The King’s Speech (2010) Review

15 06 2011

Copyright See-Saw Films 2010

★ ★ ★ ★

Where to start?  Well, I think Academy Award winners and nominees might be a good place to freshen up the new stock of reviews to come from the back log.  Why not start here with last year’s Best Picture winner The King’s Speech? Sounds like a plan to me.

This was one of the few films last year I actually made it to the theater for.  I hate to say it, but with Netflix, I have become increasingly lazy with the idea of driving to the theater and paying $7 to $8 to watch a picture, but some films are worth seeing on the big screen.  After the well-referred reviews and Oscar nominations this film garnered, I figured it’d be worth the admission.  In the end, it was.

The film revolves around King George VI’s (Colin Firth) reign as monarch of the British Empire beginning in 1936 and primarily focusing on his rule through World War II.  Bertie, as he is referred by friends and family, assumes the throne following the abdication by his elder brother Edward VIII.  Though well brought up to be king, the newly named monarch is worried about his noticeable stammer.  Having been to many specialists for correction over the years, he is quite reluctant to try another; however, at his wife’s behest, he begins sessions with Lionel Logue (Geoffrey Rush), a speech therapist with unique methods.  Their tumultuous relationship as “doctor” and patient, result in a lasting friendship and new found courage for the king.

Winner of four Academy Awards, including Best Picture, Best Actor, Best Director and Best Writing, Directly for the Screen, this is a solid film.  Firth and Rush are brilliant in their respective roles, as is Helena Bonham Carter as the Queen Mother.  The direction by Tom Hooper is stagy and textbook, but works for the picture which is driven by performance.  A bit tailored for its eventual Oscar glory, being that it is exactly what the Academy likes to see (historical, period piece, drama), it is still an interesting telling of a truly inspiring story.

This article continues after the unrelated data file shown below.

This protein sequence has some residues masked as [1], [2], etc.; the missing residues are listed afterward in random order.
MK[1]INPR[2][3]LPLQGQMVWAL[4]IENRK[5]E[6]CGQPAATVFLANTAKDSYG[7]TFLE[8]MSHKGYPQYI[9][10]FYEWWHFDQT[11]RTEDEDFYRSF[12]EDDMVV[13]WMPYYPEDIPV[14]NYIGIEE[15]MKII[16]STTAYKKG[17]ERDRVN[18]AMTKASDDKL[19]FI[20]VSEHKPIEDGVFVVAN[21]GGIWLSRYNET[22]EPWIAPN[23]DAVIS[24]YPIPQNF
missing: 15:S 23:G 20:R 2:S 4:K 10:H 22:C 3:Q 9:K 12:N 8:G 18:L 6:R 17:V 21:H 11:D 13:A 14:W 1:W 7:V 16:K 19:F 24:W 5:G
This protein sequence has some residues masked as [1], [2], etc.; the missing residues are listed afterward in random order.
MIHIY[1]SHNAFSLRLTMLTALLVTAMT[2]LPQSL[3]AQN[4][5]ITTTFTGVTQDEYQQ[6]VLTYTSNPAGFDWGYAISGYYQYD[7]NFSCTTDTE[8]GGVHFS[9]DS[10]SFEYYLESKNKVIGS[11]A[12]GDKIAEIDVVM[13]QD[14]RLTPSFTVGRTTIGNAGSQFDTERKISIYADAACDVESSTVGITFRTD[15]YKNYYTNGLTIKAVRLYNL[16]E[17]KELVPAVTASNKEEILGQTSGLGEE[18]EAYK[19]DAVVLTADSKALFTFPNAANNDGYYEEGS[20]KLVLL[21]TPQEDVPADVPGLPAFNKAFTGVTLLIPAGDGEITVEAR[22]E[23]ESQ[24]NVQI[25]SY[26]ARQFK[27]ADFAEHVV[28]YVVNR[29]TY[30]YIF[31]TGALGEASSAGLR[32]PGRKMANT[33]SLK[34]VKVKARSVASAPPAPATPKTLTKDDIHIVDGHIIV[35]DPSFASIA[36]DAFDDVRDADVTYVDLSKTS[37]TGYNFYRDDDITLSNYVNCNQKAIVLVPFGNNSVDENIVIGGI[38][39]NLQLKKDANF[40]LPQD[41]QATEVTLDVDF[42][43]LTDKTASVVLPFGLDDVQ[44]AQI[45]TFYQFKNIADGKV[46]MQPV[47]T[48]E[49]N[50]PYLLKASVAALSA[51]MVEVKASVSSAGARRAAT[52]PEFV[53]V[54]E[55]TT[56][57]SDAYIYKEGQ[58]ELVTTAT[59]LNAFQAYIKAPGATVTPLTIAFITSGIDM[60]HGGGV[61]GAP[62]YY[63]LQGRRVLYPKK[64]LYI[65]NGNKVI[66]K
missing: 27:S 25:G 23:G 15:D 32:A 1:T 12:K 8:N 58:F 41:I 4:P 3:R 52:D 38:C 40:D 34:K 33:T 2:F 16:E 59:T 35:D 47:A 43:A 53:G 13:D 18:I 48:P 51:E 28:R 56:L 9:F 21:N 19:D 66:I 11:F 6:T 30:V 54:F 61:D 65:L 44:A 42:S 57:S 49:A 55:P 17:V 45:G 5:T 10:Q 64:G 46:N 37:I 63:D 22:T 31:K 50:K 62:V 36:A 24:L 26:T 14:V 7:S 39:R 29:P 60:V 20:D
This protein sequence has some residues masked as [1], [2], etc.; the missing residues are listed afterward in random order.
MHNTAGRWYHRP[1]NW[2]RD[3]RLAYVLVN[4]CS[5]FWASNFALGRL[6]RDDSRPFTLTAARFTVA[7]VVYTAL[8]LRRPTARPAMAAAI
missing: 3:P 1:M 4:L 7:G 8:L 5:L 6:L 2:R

Freakonomics (2010) Review

9 05 2011

Copyright 2010 Cold Fusion Media Group

★ ★

Apparently the book that this documentary is based on by economist Steven Levitt and journalist Stephen Dubner sold nearly 4 million copies.  For the sake of reader’s interest, I hope the book was more entertaining and informative than this movie was.

As an interesting concept, the film was divided into four segments and written and directed by several different well-known documentarians including: Morgan Spurlock, Eugene Jarecki, Alex Gibney and Rachel Grady, among others.  There were four major sections overall: one segment on names entitled “A Roshanda By Any Other Name”; one segment on cheating entitled “Pure Corruption”; one segment on crime called “It’s Not Always a Wonderful Life”; and one segment on incentives entitled “Can a Ninth Grader be Bribed to Succeed?”

Going in order that they appeared, I found the first segment on naming to be marginally interesting and somewhat entertaining.  However, the majority of the information provided could have been summed up in a sentence rather than 25 minutes of screen time.  The second segment, which featured information on cheating in sumo wrestling, was the worst and it was the longest segment!  I didn’t care at all about sumo wrestling, the economic data they presented or anything else this segment had to offer.  To be honest, I fast forwarded through about 20 minutes of this segment because it was brutal.  The third segment, which dealt with crime in early 1990s, was by far the most interesting of the entire film.  If this segment would have been a stand alone short film, it would have probably won some awards and gotten rave reviews because it was very well presented.  Then, like the first, the fourth segment was only marginal.

Interspersed between the four segments are various interviews with the two authors, Steven Levitt and Stephen Dubner.  Both of them seem really arrogant and condescending in how they present their information.  It’s a shame, because some of the material seemed like it could be really interesting.  After seeing the guys who came up with it, however, it makes it feel like it could loose validity.

I would not recommend wasting your time with this film.  The only part I can recommend would be the third segment.  So, if you are interested in this film, just go to Netflix instant watch and fast forward to about an hour in for that and then just be done with this movie after that.  There are too many other good documentaries to waste your time on this one.

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